Labor Day, the unofficial end to summer, has come and gone, which means the official start to fall — Sept. 22 — is right around the corner.
It won't be long before most of the country begins to cool off as summer's warmth fades — or will it?
By some accounts, this summer has been one of the hottest, if not the hottest, on record.
June, July and August broke plenty of temperature records, so will this trend continue into September, October and November?
The current long-term models are hinting at a warmer-than-usual season across the entire United States.
This isn't to say some areas won't have some cooler weather everyone typically associates with the season, but overall, temperatures will average on the warm side over the course of these next three months.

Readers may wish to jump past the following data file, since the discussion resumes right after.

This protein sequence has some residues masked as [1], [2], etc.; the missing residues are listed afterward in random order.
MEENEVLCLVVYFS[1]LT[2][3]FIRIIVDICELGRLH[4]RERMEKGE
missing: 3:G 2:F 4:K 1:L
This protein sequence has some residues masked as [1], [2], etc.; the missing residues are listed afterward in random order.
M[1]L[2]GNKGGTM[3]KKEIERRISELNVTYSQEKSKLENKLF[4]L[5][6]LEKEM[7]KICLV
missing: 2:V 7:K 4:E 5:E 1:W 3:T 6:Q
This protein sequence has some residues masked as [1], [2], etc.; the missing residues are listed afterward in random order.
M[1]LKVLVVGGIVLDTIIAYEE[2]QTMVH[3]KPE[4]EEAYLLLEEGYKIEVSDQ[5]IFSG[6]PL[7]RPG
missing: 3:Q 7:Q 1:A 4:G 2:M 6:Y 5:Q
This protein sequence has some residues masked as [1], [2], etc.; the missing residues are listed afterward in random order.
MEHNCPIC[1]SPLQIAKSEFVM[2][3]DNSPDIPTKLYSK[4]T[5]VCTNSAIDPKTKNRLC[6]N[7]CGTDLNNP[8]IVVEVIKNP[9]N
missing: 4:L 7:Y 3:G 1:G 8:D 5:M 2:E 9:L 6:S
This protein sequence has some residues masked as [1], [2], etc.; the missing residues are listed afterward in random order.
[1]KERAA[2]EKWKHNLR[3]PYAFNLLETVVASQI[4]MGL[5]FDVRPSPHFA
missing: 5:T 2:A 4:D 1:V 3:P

It doesn't appear the warmer temperatures are going to affect the precipitation pattern much.
Most of the country can expect a typical fall rainfall, but parts of the Southeast as well as Nevada will see some drier conditions while most of Montana and the Dakotas get a little extra rain and maybe even snow!
These next three months are considered meteorological fall — those months in between the hottest and coldest months of the year.
They're also months of transition from the year's warmest temperatures to the coldest, which can lead to some dangerous weather as these conditions swing back and forth.